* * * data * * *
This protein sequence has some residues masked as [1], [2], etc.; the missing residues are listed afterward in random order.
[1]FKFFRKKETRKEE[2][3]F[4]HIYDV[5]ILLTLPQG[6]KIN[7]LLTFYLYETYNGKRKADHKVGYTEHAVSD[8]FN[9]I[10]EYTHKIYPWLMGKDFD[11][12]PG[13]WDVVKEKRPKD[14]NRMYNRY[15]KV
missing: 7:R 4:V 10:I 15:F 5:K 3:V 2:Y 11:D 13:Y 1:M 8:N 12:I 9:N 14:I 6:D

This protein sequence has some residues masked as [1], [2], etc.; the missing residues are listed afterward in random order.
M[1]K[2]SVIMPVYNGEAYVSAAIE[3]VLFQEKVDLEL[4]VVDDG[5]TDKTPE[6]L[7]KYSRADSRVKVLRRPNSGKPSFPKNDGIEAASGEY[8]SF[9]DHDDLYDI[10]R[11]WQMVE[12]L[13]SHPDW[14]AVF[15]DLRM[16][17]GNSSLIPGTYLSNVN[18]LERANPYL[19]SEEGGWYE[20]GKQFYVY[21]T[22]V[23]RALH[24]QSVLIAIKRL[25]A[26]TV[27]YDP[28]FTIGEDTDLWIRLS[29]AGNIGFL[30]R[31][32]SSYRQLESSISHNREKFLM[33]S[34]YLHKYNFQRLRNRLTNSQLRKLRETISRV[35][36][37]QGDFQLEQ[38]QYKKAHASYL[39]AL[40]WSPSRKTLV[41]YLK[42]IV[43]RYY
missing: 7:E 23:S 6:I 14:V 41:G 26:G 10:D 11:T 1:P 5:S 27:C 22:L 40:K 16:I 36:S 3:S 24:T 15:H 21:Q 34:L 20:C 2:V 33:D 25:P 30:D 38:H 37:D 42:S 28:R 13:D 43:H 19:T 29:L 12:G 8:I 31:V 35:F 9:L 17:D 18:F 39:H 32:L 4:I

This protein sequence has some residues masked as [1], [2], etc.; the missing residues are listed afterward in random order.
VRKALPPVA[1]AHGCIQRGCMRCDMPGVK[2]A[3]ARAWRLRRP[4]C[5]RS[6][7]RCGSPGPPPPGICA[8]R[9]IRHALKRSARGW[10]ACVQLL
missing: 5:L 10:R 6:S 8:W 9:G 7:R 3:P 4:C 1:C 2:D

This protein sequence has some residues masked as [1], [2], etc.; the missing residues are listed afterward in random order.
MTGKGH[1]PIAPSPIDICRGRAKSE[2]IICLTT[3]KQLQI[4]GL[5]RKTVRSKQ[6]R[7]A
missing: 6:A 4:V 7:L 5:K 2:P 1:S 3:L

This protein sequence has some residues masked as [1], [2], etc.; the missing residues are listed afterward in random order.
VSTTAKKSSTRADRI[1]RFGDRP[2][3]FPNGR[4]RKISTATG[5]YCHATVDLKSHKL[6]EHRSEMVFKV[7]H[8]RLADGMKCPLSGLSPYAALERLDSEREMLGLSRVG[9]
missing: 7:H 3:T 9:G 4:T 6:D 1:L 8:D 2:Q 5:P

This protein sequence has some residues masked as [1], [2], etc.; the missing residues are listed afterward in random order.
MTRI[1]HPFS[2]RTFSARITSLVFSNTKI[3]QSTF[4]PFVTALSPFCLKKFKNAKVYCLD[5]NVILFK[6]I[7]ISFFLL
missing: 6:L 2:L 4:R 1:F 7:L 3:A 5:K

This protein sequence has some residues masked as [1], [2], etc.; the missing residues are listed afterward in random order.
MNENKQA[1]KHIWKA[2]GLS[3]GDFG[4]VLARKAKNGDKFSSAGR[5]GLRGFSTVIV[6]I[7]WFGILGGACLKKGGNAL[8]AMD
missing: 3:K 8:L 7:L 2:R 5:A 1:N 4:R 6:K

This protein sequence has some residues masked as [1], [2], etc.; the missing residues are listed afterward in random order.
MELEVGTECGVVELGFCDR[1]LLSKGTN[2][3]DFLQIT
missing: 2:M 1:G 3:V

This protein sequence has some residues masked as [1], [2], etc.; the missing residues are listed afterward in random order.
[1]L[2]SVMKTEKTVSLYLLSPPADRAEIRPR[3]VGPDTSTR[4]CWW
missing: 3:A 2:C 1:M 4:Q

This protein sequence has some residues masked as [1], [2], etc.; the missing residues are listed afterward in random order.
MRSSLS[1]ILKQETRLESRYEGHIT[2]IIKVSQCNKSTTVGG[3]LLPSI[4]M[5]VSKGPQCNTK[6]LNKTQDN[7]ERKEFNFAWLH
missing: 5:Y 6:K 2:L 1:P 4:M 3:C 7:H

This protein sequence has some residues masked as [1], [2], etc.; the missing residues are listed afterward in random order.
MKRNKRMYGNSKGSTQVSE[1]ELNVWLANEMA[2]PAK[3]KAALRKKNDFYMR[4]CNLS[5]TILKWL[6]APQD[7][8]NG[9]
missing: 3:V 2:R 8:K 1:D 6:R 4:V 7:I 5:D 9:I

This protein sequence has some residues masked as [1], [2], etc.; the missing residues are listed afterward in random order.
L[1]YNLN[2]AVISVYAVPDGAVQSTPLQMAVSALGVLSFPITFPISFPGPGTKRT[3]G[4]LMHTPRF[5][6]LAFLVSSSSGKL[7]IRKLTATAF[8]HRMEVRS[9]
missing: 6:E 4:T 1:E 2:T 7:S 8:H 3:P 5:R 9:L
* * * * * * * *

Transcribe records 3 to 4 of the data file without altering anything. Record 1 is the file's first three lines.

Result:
This protein sequence has some residues masked as [1], [2], etc.; the missing residues are listed afterward in random order.
VRKALPPVA[1]AHGCIQRGCMRCDMPGVK[2]A[3]ARAWRLRRP[4]C[5]RS[6][7]RCGSPGPPPPGICA[8]R[9]IRHALKRSARGW[10]ACVQLL
missing: 5:L 10:R 6:S 8:W 9:G 7:R 3:P 4:C 1:C 2:D

This protein sequence has some residues masked as [1], [2], etc.; the missing residues are listed afterward in random order.
MTGKGH[1]PIAPSPIDICRGRAKSE[2]IICLTT[3]KQLQI[4]GL[5]RKTVRSKQ[6]R[7]A
missing: 6:A 4:V 7:L 5:K 2:P 1:S 3:L